TET_MESH_L2Q, a C++ code which converts a 4-node tetrahedral mesh ("tet mesh") into a 10-node tet mesh.
In particular, TET_MESH_L2Q reads information describing a set of 3D points, and a 4 node ("linear") tet mesh of those points. It creates a "quadratic" tet mesh, which has the same number of tetrahedrons, but in which each tetrahedron is defined by 10 nodes. In the process, it adds just enough nodes, at the midsides of the edges of the original mesh, to define the new mesh. The data defining the new mesh is written out to files for further use.
The refinement of a single tetrahedron is easy. Every pair of nodes generates a new node whose location is the average of the locations of the original two nodes. The problem is that many tetrahedrons may share the same edge. The new node needs to be generated exactly once, and assigned a unique index, which all the tetrahedrons will share. The tricky part of this calculation is thus figuring out whether it is time to generate a new node, or whether the node has already been generated, in which case the appropriate index must be retrieved.
tet_mesh_l2q prefixwhere prefix is the common file prefix:
The element definition file will list node indices. In C++, it may be more natural to use 0-based indices. This program will accept an element definition file that is 0-based or 1-based, and will convert a 1-based input file so that it becomes 0-based internal to the program. The detection of 1-based data is determined by the absence of the use of a 0 index, and the use of an index equal to the number of nodes. This is an implicit and fallible, but reasonable, way to handle this problem.
The input file prefix_nodes.txt contains the coordinate information for the 4-node tet mesh. Each data line contains the X and Y coordinates of a single node.
The input file prefix_elements.txt contains the tetrahedron information for the 4-node tet mesh. Each data line contains the indices of four nodes that form a tetrahedron.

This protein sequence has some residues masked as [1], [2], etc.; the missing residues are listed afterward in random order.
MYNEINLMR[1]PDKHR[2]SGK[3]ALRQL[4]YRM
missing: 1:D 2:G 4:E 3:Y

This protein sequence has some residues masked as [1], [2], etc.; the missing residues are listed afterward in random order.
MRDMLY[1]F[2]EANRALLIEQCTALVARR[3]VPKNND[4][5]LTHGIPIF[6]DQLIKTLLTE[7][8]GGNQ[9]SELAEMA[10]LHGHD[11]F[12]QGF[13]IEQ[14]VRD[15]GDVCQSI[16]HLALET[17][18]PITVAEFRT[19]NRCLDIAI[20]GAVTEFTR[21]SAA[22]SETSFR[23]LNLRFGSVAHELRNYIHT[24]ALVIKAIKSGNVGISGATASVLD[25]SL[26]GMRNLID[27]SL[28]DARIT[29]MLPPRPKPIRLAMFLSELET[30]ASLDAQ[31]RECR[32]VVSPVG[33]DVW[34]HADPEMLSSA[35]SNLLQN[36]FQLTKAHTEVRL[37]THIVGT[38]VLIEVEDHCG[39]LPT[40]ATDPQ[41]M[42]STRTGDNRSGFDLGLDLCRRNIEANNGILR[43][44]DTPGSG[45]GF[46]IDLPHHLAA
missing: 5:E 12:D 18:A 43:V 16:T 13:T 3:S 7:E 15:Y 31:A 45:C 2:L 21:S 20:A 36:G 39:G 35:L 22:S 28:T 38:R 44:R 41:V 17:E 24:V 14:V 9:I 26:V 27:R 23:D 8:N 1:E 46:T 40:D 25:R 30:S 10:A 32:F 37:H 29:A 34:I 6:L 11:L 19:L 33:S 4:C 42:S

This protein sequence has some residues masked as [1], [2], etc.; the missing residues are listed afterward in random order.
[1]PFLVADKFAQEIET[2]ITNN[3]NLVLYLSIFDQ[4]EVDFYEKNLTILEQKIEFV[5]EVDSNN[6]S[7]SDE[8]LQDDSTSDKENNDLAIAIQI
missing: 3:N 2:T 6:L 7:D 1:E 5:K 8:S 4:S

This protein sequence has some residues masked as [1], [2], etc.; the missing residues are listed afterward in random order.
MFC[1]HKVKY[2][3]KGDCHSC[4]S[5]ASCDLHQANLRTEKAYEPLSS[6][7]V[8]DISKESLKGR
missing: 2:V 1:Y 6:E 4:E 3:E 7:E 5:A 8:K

The output file prefix_l2q_nodes.txt contains the coordinate information for the 10-node tet mesh. The data lines begin with the node information from nodes.txt, followed by the coordinates of the new nodes.
The output file prefix_l2q_elements.txt contains the tetrahedron information for the 10-node tet mesh. There are exactly as many tetrahedrons as before, but now each tetrahedron uses 10 nodes. Each line of the file contains the indices of 10 nodes that form the tetrahedron, listed in a particular order. The first four node indices are the same as for the linear tet mesh. The next six node indices may be thought of as being obtained as averages of pairs of the first four nodes. Symbolically, this may be thought of as:
1 2 3 4 (1+2) (1+3) (1+4) (2+3) (2+4) (3+4)
TET_MESH_L2Q is available in a C++ version and a FORTRAN90 version and a MATLAB version.
TET_MESH, a C++ library which includes a variety of routines for working with tetrahedral meshes.
TET_MESH_BOUNDARY, a C++ program which returns the nodes and faces of the boundary of a tetrahedral mesh, which themselves form a 3D triangular mesh or "TRI_SURFACE".
TET_MESH_DISPLAY_OPENGL, a C++ program which reads a tet mesh and displays the nodes and edges using OpenGL.
TET_MESH_Q2L, a C++ program which takes a 10-node tet mesh and makes a 4-node tet mesh.
TET_MESH_QUALITY, a C++ program which takes a 4-node tet mesh and computes the "quality" of the mesh.
TET_MESH_RCM, a C++ program which takes a tet mesh and relabels the nodes to reduce the bandwidth of the corresponding adjacency matrix.
TET_MESH_REFINE, a C++ program which can refine a tet mesh.
TET_MESH_TET_NEIGHBORS, a C++ program which computes the tetrahedral adjacency information.
TET_MESH_VOLUMES, a C++ program which computes the volume of each tetrahedron in a tet mesh;